Targeted afferent renal denervation reduces arterial pressure but not renal inflammation in established DOCA-salt hypertension in the rat

Targeted afferent renal denervation reduces arterial pressure but not renal inflammation in... Recent preclinical studies show renal denervation (RDNx) may be an effective treatment for hypertension; however, the mechanism remains unknown. We have recently reported total RDNx (TRDNx) and afferent-selective RDNx (ARDNx) similarly attenuated the development of deoxycorticosterone acetate (DOCA)-salt hypertension. Whereas TRDNx abolished renal inflammation, ARDNx had a minimal effect despite an identical antihypertensive effect. Although this study established that ARDNx attenuates the development of DOCA-salt hypertension, it is unknown whether this mechanism remains operative once hypertension is established. The current study tested the hypothesis that TRDNx and ARDNx would similarly decrease mean arterial pressure (MAP) in the DOCA-salt hypertensive rat, and only TRDNx would mitigate renal inflammation. After 21 days of DOCA-salt treatment, male Sprague-Dawley rats underwent TRDNx (n = 16), ARDNx (n = 16), or Sham (n = 14) treatment and were monitored for 14 days. Compared with baseline, TRDNx and ARDNx decreased MAP similarly (TRDNx −14 ± 4 and ARDNx −15 ± 6 mmHg). After analysis of diurnal rhythm, rhythm-adjusted mean and amplitude of night/day cycle were also reduced in TRDNx and ARDNx groups compared with Sham. Notably, no change in renal inflammation, injury, or function was detected with either treatment. We conclude from these findings that: 1) RDNx mitigates established DOCA-salt hypertension; 2) the MAP responses to RDNx are primarily mediated by ablation of afferent renal nerves; and 3) renal nerves do not contribute to the maintenance of renal inflammation in DOCA-salt hypertension. http://www.deepdyve.com/assets/images/DeepDyve-Logo-lg.png AJP - Regulatory, Integrative and Comparative Physiology The American Physiological Society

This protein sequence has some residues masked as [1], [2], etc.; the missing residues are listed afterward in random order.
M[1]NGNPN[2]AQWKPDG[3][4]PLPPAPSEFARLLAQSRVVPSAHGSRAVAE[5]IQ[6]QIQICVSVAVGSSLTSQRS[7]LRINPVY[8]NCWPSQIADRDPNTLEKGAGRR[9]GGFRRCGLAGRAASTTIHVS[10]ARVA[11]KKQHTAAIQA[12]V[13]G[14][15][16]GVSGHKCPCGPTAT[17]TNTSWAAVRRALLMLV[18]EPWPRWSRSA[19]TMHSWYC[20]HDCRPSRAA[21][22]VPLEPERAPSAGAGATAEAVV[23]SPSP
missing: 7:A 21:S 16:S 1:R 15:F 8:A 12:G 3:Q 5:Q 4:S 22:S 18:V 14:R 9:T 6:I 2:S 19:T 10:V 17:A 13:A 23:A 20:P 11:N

Targeted afferent renal denervation reduces arterial pressure but not renal inflammation in established DOCA-salt hypertension in the rat

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/lp/aps/targeted-afferent-renal-denervation-reduces-arterial-pressure-but-not-U7BPMcJo91
ISSN
0363-6119
eISSN
1522-1490
D.O.I.
10.1152/ajpregu.00416.2017
Publisher site
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Abstract

Recent preclinical studies show renal denervation (RDNx) may be an effective treatment for hypertension; however, the mechanism remains unknown. We have recently reported total RDNx (TRDNx) and afferent-selective RDNx (ARDNx) similarly attenuated the development of deoxycorticosterone acetate (DOCA)-salt hypertension. Whereas TRDNx abolished renal inflammation, ARDNx had a minimal effect despite an identical antihypertensive effect. Although this study established that ARDNx attenuates the development of DOCA-salt hypertension, it is unknown whether this mechanism remains operative once hypertension is established. The current study tested the hypothesis that TRDNx and ARDNx would similarly decrease mean arterial pressure (MAP) in the DOCA-salt hypertensive rat, and only TRDNx would mitigate renal inflammation. After 21 days of DOCA-salt treatment, male Sprague-Dawley rats underwent TRDNx (n = 16), ARDNx (n = 16), or Sham (n = 14) treatment and were monitored for 14 days. Compared with baseline, TRDNx and ARDNx decreased MAP similarly (TRDNx −14 ± 4 and ARDNx −15 ± 6 mmHg). After analysis of diurnal rhythm, rhythm-adjusted mean and amplitude of night/day cycle were also reduced in TRDNx and ARDNx groups compared with Sham. Notably, no change in renal inflammation, injury, or function was detected with either treatment. We conclude from these findings that: 1) RDNx mitigates established DOCA-salt hypertension; 2) the MAP responses to RDNx are primarily mediated by ablation of afferent renal nerves; and 3) renal nerves do not contribute to the maintenance of renal inflammation in DOCA-salt hypertension.

Journal

AJP - Regulatory, Integrative and Comparative PhysiologyThe American Physiological Society

Published: Jun 1, 2018

References

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